Adelaide Arcade: Coat of Arms

If you stand in front of the Adelaide Arcade in Rundle Mall, you will see Australia’s Commonwealth Coat of Arms proudly displayed high above on the building’s dome. But how is this possible? The Adelaide Arcade was built in 1885, and the first Coat of Arms was not proclaimed until 1908, 24 years later!

The Adelaide Arcade was built at the end of a time of great prosperity for the colony. Rundle Street had become the city's main retail area. On 6 May 1885, the foundation stone was laid for what would be the largest arcade in the Southern Hemisphere. It was designed by Withall and Wells, who also designed the Jubilee Exhibition Building on North Terrace. The Adelaide Arcade is arguably the firm’s most important surviving work.

At the time there was much discussion about the Australian colonies adopting a coat of arms. Competitions were held, and the Adelaide Arcade promoters decided to adopt a design they thought would win. Messrs W. Pett & Sons manufactured this coat of arms. it was installed on the building's two domes facing Rundle and Grenfell Street.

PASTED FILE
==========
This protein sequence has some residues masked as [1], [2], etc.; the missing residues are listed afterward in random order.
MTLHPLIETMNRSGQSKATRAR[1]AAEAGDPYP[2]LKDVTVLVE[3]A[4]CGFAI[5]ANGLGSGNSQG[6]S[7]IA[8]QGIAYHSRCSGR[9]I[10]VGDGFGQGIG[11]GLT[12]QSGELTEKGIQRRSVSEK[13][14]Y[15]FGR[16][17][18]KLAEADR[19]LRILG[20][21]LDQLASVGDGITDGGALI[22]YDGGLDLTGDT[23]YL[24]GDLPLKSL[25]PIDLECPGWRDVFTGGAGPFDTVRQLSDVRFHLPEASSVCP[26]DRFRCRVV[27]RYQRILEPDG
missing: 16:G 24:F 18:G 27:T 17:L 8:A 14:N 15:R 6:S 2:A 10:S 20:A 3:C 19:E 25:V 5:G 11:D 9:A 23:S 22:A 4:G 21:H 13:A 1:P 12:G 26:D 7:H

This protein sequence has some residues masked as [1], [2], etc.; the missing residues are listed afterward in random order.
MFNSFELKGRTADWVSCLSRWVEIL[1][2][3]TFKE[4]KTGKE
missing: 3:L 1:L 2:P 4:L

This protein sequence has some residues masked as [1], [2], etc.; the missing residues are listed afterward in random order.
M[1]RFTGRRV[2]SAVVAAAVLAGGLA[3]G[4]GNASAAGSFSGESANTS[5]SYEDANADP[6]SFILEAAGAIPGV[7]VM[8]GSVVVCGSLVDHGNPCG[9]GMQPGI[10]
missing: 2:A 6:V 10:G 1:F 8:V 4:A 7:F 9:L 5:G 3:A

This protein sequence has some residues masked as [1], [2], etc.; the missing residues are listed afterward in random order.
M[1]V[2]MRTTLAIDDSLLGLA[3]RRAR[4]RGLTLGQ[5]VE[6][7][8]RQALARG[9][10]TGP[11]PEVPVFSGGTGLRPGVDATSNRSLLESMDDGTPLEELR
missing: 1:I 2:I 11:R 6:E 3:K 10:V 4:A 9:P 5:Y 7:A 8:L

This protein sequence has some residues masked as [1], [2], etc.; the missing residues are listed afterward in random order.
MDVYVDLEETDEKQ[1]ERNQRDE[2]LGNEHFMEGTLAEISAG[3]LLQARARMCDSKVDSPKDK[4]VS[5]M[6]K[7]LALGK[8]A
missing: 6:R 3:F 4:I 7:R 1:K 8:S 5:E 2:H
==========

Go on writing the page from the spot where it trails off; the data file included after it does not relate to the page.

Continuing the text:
Unfortunately, it was not the winning design. On 7 May 1908, King Edward VII officially granted the Coat of Arms to the Commonwealth of Australia. However, the design did not refer to the states and had to be changed. On 19 September 1912, King George V granted the second Commonwealth Coat of Arms. We still use this design today.

The most obvious difference between the arcade’s coat of arms and the official design is in the position of the native animals. The coat of arms on the arcade has the emu on the left and a kangaroo on the right. It also includes the words "Advance Australia". The official design reverses the kangaroo and emu and simply reads "Australia".

While not the official design, the inclusion of the coat of arms on the Adelaide Arcade shows the optimism of the South Australian colony at the time and the promise of Australian Federation.